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Use an apostrophe:

  1. in contractions
  2. to show possession

Rule 1:


Use an apostrophe in a contraction, a word that is a shortened combination of two words. Contractions are used in informal writing and serve to shorten two words by leaving out some letters and joining the two words with an apostrophe. Following is a chart that lists some common contractions and the words that form them:






√ Check your work


The use of contractions is quite simple: if you wish to shorten two words into one and it is appropriate to do so using an apostrophe, you simply replace the words with the correct contraction. There are, however, some common mistakes people make when using contractions. There are a few contractions that sound like possessive words, and these are often confused. For example, the contraction they’re sounds like the possessive their, but the two words have very different meanings.



Example (they’re):


I don’t know where they think they’re going, but they’re going to end up at a dead end.



Example (their):


When I saw them heading toward the dead end, I assumed they did not know their way.



Example (they’re and their):


They’re going to run into a dead end because they don’t know their way.

Remember that they’re is short for they areTheir is the third person plural possessive. The next pair of words to watch out for is the contraction you’re and the possessive your.



Example (you’re):


You’re not going to succeed in school if you don’t study hard.



Example (your):


Your success in school is dependent upon hard work.



Example (you’re and your):


You’re not going to succeed in school if you don’t try your best in all that you do.

You’re is short for you are, and your is the second person singular possessive. The final pair of words that can be confusing are it’s and its.



Example (it’s):


It’s seemingly impossible for a cat to travel that far to get home.



Example (its):


A cat will travel a long way to find its home and the family it loves.



Example (it’s and its):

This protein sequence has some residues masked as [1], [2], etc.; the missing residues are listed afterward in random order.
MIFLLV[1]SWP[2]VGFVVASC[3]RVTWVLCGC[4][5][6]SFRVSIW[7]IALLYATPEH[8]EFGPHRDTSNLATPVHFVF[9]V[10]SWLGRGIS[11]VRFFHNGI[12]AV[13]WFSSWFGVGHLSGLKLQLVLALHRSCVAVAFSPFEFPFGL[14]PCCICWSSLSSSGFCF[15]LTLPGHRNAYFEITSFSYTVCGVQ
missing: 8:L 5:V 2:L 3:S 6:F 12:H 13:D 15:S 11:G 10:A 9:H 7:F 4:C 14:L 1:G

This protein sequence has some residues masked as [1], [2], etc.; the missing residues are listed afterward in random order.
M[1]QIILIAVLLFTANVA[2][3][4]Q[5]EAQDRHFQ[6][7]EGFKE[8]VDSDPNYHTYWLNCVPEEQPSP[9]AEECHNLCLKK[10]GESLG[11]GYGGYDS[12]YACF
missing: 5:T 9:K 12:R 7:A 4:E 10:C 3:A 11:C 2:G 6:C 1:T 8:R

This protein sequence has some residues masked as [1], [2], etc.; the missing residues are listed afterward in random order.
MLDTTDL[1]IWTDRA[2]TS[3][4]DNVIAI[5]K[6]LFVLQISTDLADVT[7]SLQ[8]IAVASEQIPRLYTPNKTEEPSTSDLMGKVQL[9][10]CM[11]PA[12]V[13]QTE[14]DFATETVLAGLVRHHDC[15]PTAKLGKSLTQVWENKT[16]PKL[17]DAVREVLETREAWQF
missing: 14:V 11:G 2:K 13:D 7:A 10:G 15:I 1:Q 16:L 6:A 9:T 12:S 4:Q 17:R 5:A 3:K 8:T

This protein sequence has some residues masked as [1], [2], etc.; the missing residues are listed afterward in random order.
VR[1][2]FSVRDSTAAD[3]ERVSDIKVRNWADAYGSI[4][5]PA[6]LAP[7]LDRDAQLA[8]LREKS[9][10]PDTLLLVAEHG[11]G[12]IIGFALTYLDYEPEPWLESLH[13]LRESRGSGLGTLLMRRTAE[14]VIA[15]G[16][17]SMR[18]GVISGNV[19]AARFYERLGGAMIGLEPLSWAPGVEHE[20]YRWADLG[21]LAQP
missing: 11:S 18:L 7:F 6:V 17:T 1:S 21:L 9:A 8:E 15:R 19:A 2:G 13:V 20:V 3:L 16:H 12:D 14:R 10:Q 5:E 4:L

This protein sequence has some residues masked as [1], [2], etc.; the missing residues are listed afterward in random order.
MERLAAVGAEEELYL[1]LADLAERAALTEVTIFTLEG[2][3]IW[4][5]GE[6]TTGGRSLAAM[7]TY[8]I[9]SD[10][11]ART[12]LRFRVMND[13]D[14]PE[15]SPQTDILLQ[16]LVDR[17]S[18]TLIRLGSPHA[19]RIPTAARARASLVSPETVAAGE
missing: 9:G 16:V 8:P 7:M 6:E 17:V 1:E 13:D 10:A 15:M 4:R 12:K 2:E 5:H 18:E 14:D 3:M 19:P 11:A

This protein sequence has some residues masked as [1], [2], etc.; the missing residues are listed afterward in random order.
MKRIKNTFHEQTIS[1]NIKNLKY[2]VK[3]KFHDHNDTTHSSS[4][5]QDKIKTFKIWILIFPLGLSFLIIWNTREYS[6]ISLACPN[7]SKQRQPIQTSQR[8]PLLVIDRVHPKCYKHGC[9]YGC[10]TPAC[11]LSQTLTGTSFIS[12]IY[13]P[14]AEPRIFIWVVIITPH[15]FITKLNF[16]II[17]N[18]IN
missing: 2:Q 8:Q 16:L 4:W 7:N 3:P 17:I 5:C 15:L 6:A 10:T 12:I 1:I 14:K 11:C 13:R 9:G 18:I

It’s amazing the distance a cat will travel to find its way back home.


Be careful when you use it’s or its; remember that it’s is the contraction for it is and its is the third person singular possessive.


To check for proper use of a contraction, especially those that can be tricky, substitute the words that have been replaced by the contraction. If the full-length word makes sense, the contraction is correct. If not, you need to check your spelling. Once again, though, keep in mind that contractions are more appropriate for use in informal writing.

Rule 2:


Use an apostrophe to show possession.



To show the possessive form of singular nouns, add an apostrophe and an –s



Teddy cleaned the dog’s house before he and his family went on vacation. The teacher used Julia’s homework as an example because it was exceptional. She didn’t feel comfortable borrowing Harris’s car.




To show the possessive form of plural nouns, add an –s and an apostrophe:



Coach Hannigan distributed the girls’ uniforms at soccer practice.

Some plural nouns, however, do not end in –s. In these instances, add an apostrophe and an –s.






The women’s meeting will be held in the gymnasium on Thursday night.
All of the children’s bikes were parked in the driveway.
Competition between men’s sports teams is fierce.






√ Check your work


Check for the correct use of apostrophes with possessives by first identifying the nouns that show possession. Then identify whether the noun is singular or plural. If the noun is singular, add an apostrophe and an –s. If the noun is plural, add an –s and an apostrophe. Finally, take note of any irregular plural nouns that do not end in –s. Add an apostrophe and an –s to irregular nouns.

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